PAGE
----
Juliana learns to rock

What do you want to be when you grow up?’ I asked my daughter Juliana one day. “I want to be a rock star!” she said emphatically with a toothless grin. That was three years ago. Now that she’s seven years old, that dream is still alive. She still wants to be a rock star. Like Avril Lavigne, she says.

I always thought she would want to have a big party, like the first two she had, but up until two weeks before her 7th birthday she did not want anything like that. In fact, she did not want anything close to a party at all. She said all she wanted was to blow her candles on a birthday cake and go to the mall and buy rock-star clothes.

A week before her special day she changed her mind. She said she had decided on a photo shoot instead — at Blow Up Babies in Serendra. She had it all figured out. Apparently, five of her closest friends also wanted to be rock stars and they wanted to live out their fantasy, if only for a day.

Two years ago she had a photo shoot at Blow Up Babies and they turned her into a flapper girl for one layout and a ballerina in the next. She loved the experience so much and at that moment I realized once again just how much little girls really love to play dress-up, perhaps even more than adults do.

I remembered how I loved to play dress-up myself and one of my fondest childhood memories was doing just that. Mommy and daddy had a party to go to and we were left under my late Tita Liclic’s care who was then visiting from Cebu with her daughter Johanna. Forever fun to be with, she was always the first to initiate playtime and we loved that she never had rules. We could stay up past our bedtime, we could use real cutlery when we played “cooking-cooking,” we could skip dinner and just gorge on junk food, hotdogs and candy, we could watch all the horror movies we wanted to and stay up till sunrise.

That was Tita Liclic: absolutely no rules. Your rule was the rule. That night she allowed us to play with real makeup. Well, it started that way but then she took over and made us up. Hours later — in blue eye shadow, pink blush and bright red lipstick —  my sister Caren, my cousin Johanna and I were in my mom’s high heels.

For clothes we had on mommy’s half-slips. I remember the plastic yellow gift ribbons that she snaked and crisscrossed around our arms and legs and the only photo we have of that night shows the three of us looking very much like Spartans/gladiators in the guest room of our home on Bonifacio St., smiling happily into the camera.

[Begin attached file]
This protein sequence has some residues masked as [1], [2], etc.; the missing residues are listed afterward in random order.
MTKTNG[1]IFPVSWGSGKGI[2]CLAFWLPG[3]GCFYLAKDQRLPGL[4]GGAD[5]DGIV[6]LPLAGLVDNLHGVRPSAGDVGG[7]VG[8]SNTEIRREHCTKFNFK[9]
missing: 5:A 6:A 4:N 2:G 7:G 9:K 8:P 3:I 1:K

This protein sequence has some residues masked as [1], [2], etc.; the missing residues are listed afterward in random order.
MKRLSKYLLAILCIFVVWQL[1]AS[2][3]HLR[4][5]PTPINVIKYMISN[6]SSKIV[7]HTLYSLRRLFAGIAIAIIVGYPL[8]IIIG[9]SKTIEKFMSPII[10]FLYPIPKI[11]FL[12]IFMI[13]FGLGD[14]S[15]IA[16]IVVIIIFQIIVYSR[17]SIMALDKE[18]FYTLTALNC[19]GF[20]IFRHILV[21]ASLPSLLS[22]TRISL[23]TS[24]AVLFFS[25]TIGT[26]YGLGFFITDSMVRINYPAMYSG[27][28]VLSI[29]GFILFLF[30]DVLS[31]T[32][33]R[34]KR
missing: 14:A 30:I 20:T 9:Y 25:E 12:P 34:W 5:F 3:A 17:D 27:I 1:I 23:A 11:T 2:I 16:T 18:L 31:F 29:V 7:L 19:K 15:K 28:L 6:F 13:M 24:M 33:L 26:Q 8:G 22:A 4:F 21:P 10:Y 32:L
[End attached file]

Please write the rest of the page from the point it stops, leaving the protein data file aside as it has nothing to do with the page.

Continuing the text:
We were little girls believing with all our heart that dressing all grownup was enough to make us exactly that.

Anyway, that is another story altogether.

For now allow me to marvel about how times have changed. Our parties then were all about prim party dresses, lace-trimmed socks and shiny-as-nail-polish patent shoes. The cakes would either be simply square, round or rectangular, covered in butter cream icing and with a crude ceramic doll on top, and for giveaways we would have little bags of candies or an assortment of chocolate coins and little toys from the pabitin and piñatas.

Now the kids want gatherings with a theme. Before, it was a the-more-the-merrier kind of party; today it’s all about tight little circles where the giveaways are decidedly more elaborate but not necessarily more expensive.

“How many little girls will you bring along, Juliana?”

“Just five, mommy.”

But days before the Saturday when it was all going to happen, I found out that she had invited whoever she met or talked to in that week-long span so there was a total of about 20 kids on her list already. Everything had to be rushed because it was going to be quite a party after all!

The kids were asked to come in their rock star outfits and her Tita Cristalle took care of the giveaways, black bags that looked like guitars, stuffed with rock-star accessories like cocktail rings, necklaces and bracelets with black beads, rhinestone dangling and stud earrings, pearls (yes, rock stars wear pearls!), badges, lots of bling! All this they used as props.

I lined their eyes with thick black liner, rubbed pale pink lipstick on their lips, dabbed shimmer powder on their cheeks. Aside from what they had on, they had a blast going through the costumes and accessories at Blow Up Babies, going crazy with the outrageous wigs, hats, feather boas and a hodge-podge of bling available there.

At first they were a bit stiff, shy even, hesitant to shout or say “yo” or “yey” or whatever it is that rock stars say when they pose in front of the camera. But the staff at Blow Up Babies excellently dealt with their apprehensions and in no time at all the kids were rockin’. They had such a good time we practically had to drag them out of the studio to bring them down to Marta’s where they were going to be kids again, decorating mini cakes and cookies, while enjoying snacks and old-fashioned thick milkshakes served in chunky glasses.

Marta made a guitar shaped pound cake (the best pound cake I have tried in my life!) that my daughter adored. She was happy, her guests were happy and Richard and I were happy that everybody was happy.

At home that night, I ate more of the pound cake. And almost every other week thereafter I would ask the driver to buy me pound cake from Marta’s. He comes home with the cupcake version. Whenever Richard goes to Makati he knows I will be doubly happy to see him back home with a pound cake from Marta’s as pasalubong. That is my favorite for now. As I write this I am again craving for pound cake and I know I will ask the driver to get me some tomorrow. You must try it yourself. It is delicious.

Meanwhile, my seven-year-old rock-star daughter who dreams of being a rock star when she grows up still talks about the party she had at Blow Up Babies.

She says that when she turns 18 she wants to have another rock star party there.

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